There has been a dramatic increase in people found incompetent to stand trial in Texas over the past 20 years. On an average day, over 2,000 people found incompetent to stand trial (IST) are waiting in Texas jails to receive inpatient competency restoration services in a state hospital. This can overextend already overburdened county jails, which are not the best environment for people in mental health crisis or with poorly managed mental illnesses.
In 2021, a team from the Texas Health and Human Services Commission (HHSC) and the Texas Judicial Commission on Mental Health (JCMH) set out to reduce the number of people waiting in jails for inpatient competency restoration services through a public outreach and education campaign to the state’s many justice stakeholders.
The “Eliminate the Wait” initiative provides strategies and tools for partners at all points in the criminal justice system to help reduce the number of people waiting in jail for inpatient competency restoration services. The project includes training, educational materials, and tools such as checklists for police, sheriffs and jail administrators, judges and court staff, prosecutors, defense attorneys, and behavioral health providers. The comprehensive Texas Eliminate the Wait Toolkit and other materials can be found on the Texas JCMH Eliminate the Wait website. The program also created an informational video to facilitate the discussion and spread awareness about Mental Competency Consequences.
In addition to inpatient settings, competency restoration services can be provided in outpatient and jail-based settings. HHSC funds and encourages the use of both of these options as alternatives, but courts may be reluctant to use outpatient competency restoration as they balance issues of public safety with who can be treated in the community while they await trial. Additionally, there are a limited number of jail-based competency restoration programs operating in the state. As a result, many people with mental illness remain in jail while waiting for an inpatient bed. “The goal of competency restoration is stabilization, symptom management, and education on the legal process,” says Jennie Simpson, PhD, Associate Commissioner and State Forensic Director at HHSC. “It is not intended to provide comprehensive mental health treatment, although sometimes people incorrectly think it does.”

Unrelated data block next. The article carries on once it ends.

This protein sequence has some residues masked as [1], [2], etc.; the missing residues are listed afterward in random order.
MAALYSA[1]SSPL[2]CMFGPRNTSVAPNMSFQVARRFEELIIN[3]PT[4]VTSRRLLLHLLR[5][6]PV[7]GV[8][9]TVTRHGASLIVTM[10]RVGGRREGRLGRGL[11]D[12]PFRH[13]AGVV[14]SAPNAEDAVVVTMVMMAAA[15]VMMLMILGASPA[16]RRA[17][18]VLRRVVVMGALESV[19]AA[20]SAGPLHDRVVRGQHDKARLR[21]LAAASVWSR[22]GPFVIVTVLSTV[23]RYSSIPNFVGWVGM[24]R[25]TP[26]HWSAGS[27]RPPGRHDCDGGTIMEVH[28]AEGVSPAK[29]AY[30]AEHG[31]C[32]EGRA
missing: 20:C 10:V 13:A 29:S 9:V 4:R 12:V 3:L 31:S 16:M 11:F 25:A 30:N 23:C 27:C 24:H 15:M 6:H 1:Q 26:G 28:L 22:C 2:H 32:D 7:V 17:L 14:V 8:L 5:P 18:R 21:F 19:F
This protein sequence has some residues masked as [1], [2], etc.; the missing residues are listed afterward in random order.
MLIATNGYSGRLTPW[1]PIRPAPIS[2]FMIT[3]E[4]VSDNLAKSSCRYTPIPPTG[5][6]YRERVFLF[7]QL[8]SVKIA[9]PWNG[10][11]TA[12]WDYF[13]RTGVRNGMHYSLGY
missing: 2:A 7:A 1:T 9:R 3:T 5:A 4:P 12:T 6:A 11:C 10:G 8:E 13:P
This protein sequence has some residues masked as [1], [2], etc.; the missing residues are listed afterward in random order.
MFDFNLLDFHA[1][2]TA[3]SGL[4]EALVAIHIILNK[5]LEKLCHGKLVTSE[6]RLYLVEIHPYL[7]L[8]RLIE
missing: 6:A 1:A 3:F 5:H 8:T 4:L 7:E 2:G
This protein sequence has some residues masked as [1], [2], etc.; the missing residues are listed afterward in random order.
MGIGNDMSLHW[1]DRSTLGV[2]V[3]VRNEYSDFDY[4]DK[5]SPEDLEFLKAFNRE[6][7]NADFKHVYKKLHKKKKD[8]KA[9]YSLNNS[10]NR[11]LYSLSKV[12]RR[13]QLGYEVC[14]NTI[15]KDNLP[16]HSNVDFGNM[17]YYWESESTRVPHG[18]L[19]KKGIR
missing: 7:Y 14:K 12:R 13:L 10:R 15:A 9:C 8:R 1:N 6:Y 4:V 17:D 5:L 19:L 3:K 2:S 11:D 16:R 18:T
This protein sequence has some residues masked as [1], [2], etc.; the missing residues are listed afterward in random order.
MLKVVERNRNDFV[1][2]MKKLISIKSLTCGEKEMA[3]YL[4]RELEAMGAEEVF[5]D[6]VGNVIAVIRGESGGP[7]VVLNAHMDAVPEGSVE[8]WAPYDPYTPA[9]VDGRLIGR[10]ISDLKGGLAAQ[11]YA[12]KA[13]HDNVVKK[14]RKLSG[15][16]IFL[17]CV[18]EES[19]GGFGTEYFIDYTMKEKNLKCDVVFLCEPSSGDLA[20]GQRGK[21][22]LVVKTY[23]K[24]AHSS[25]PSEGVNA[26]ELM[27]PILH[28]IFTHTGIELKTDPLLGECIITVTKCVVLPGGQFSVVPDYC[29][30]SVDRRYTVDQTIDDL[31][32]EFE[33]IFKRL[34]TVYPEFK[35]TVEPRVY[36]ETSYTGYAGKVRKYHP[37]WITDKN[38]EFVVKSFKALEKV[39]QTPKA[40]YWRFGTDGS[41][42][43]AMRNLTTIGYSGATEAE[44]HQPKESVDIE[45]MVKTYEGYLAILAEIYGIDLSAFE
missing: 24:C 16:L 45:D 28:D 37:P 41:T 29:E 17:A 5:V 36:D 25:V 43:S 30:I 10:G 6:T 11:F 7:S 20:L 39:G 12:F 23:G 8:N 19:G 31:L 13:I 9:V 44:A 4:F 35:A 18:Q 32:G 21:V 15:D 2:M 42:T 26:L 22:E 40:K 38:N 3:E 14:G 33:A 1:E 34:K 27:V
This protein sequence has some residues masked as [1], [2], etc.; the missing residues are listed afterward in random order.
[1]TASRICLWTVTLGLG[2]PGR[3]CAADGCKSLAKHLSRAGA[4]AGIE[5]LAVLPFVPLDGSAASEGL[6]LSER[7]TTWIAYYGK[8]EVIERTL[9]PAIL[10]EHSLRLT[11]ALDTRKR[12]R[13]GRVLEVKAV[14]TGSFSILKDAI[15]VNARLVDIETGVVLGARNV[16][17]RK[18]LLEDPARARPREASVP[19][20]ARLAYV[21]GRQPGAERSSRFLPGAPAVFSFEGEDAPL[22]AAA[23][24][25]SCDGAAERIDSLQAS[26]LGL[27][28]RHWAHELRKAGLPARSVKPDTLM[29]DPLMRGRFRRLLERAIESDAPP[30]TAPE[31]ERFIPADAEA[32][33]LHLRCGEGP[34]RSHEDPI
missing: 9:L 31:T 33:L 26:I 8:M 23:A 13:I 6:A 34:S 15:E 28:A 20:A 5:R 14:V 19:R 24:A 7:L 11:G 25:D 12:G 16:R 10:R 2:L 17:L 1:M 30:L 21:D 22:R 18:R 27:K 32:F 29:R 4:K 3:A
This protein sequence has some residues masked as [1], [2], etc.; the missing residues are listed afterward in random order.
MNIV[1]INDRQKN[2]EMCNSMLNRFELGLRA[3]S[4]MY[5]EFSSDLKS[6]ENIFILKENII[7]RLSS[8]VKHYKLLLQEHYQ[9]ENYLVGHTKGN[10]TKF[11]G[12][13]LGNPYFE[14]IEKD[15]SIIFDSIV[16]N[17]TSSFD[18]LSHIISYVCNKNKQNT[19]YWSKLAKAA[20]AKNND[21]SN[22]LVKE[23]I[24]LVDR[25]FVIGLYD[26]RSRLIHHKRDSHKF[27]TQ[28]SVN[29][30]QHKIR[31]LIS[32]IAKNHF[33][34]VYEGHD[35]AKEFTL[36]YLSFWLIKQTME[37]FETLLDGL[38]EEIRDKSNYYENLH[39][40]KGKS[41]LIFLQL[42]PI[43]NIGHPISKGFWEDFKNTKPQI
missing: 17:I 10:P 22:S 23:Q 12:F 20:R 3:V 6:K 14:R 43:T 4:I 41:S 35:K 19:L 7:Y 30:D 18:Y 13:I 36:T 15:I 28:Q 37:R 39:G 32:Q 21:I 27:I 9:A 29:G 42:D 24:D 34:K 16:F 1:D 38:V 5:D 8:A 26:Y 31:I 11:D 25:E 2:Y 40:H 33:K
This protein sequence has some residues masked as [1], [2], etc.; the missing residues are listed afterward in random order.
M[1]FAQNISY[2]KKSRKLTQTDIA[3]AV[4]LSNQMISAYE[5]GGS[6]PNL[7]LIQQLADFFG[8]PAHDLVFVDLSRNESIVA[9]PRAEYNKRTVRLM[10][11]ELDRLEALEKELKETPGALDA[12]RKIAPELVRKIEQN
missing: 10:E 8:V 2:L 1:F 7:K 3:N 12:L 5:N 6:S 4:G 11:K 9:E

Through the Eliminate the Wait project, “we are really focused on changing behavior and practice among behavioral health and justice professionals who come in contact with this population,” says Dr. Simpson. “Each professional has a role in prevention and diversion and reducing justice involvement.” This effort primarily focuses on Intercepts 0, 1, 2, and 3 of the Sequential Intercept Model (SIM), with behavioral health providers, law enforcement, courts, and jails playing a part in reducing how many people end up waiting for inpatient competency restoration services. In the future, the initiative will also focus on Intercepts 4 and 5, recognizing the importance of reentry and community corrections in reducing the risk of recidivism.
The Eliminate the Wait project was launched at JCMH’s Judicial Summit on Mental Health in October 2021. It’s too early in the process for outcomes data, but the team continues to reach out to stakeholders and spread the word about the initiative. “We’re currently working on outreach to communities and learning what the barriers are to employing alternatives to inpatient competency restoration,” says Dr. Simpson. “From there, we can begin to build more tools to help address those barriers.” In the fall 2022, HHSC and JCMH will begin regional convenings that bring together stakeholders to examine their local forensic waitlist data, train on the Eliminate the Wait toolkit, and start community conversations about everyone’s role in reducing and eliminating the wait for inpatient competency restoration services.
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